The Mod-12 version has a strong “bunker-buster” characterization, namely designed to penetrate hardened targets or targets buried deep underground, such as military bunkers.
The over 180 nuclear bombs present in the EU would anyway be credible deterrence, considering that – as to number and power – they would not be enough to destroy the enemy command line, but could be useful against countries that can make or want to make nuclear bombs “at home” and with a low potential.
This means that Russia has no deterrence, while countries which currently have other things to think about than nuclear strategy might be blocked in the nuclear ”rise to extremes”. Or it is possibly thought that this nuclear posture may deter the makers of some “dirty bomb”.
Rather weak strategic thinking – if we may say so.
However, which would be these countries subjected to European deterrence? Certainly neither Iran nor the Russian Federation, nor some Maghreb countries such as Morocco and Egypt – considering their small nuclear capacity.
Therefore it is just a mere political guarantee in the US hands and under its direct command.
In this context, some German analysts have suggested that the entire French nuclear system may be extended to the EU, with almost exclusively German funding and in parallel with – and not as an alternative to – the US deterrence already present in Europe.
We have seen, however, that, apart from the maritime component, the French arsenal has no true potential against the ICBMs and probably against intermediate-range nuclear carriers, if they are many and launched from sites near EU borders.
Finally, France wants to maintain absolute discretionary power on the targets and the use of its nuclear deterrent which, in the event of an extension of the French umbrella to the whole EU, should protect the Baltic States from an attack of the Russian Forces – also a conventional one.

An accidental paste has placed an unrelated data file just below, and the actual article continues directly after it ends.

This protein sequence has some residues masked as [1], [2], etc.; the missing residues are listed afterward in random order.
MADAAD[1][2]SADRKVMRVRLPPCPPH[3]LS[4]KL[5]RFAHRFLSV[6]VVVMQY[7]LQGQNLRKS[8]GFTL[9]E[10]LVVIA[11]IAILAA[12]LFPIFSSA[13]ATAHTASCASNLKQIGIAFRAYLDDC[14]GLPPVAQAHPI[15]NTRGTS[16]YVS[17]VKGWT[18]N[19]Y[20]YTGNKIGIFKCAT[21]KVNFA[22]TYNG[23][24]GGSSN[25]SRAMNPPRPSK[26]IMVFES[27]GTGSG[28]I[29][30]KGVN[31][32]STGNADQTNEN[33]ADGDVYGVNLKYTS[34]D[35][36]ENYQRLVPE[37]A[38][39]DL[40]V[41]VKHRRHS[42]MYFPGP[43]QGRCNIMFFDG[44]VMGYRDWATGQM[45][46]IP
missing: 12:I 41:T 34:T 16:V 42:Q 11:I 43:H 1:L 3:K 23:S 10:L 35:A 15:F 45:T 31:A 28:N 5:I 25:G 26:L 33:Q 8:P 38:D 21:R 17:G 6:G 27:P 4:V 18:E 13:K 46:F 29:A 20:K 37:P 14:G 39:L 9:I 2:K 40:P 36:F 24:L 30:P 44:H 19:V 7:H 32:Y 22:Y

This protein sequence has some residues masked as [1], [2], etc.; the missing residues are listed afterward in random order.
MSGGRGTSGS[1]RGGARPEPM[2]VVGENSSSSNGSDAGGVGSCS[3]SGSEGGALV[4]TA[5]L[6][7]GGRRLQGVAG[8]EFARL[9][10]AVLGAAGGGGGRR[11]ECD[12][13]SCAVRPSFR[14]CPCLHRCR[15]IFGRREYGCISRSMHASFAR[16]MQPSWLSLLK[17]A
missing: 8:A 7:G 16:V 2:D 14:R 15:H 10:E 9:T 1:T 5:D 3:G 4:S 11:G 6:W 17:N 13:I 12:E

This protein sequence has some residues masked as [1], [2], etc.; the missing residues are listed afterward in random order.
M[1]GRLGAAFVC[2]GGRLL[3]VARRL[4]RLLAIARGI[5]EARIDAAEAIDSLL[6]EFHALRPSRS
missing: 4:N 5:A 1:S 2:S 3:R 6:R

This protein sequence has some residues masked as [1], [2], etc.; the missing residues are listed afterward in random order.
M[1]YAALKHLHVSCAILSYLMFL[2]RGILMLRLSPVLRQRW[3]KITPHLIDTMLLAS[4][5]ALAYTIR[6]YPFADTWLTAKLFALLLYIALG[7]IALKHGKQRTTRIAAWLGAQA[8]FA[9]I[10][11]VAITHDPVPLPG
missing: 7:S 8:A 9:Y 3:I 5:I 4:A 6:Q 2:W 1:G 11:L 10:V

No one wants to wake up the Russian bear, but rather to make it understand that the first Russian nuclear salvo could lead to such a counter-salvo as to cause sufficiently severe counterforce damage, but not enough to block a second salvo, which would become the basis for a political negotiation.
Moreover, in the event of a nuclear attack on Russia, it would still launch nuclear carriers directly against North America. Currently this is no longer tolerable for the United States, which has no intention of protecting a geoeconomic competitor, namely the European Union, at almost zero cost for the Europeans themselves.
However, how is the Russian Federation organized in the field of nuclear war?
According to the latest data exchanged with the West, according to the START Treaty, Russia has 1,643 nuclear warheads carried on 528 strategic delivery systems.
France has 300 nuclear warheads. They are placed on four submarines and the air component is supplied to four air squadrons.
Britain has 215 nuclear warheads. In this case, too, the carrier is mainly maritime.
China owns 260 nuclear bombs; India has 120 nuclear warheads and Pakistan 130.
Russia keeps on producing the RS 24 YARS missile (NATO reporting name: SS-29), which is a land-transportable ICBM, while it has just manufactured a new land-transportable ICBM, namely the RS-26 RUBEZH, which is specifically targeted against the enemy missile defenses.
The RS 24 is a multiple independently targetable reentry vehicle (MIRV), which can accommodate multiple warheads and has an 11,000 kilometer range, while the RUBEZH can reach up to 12,600 kilometers.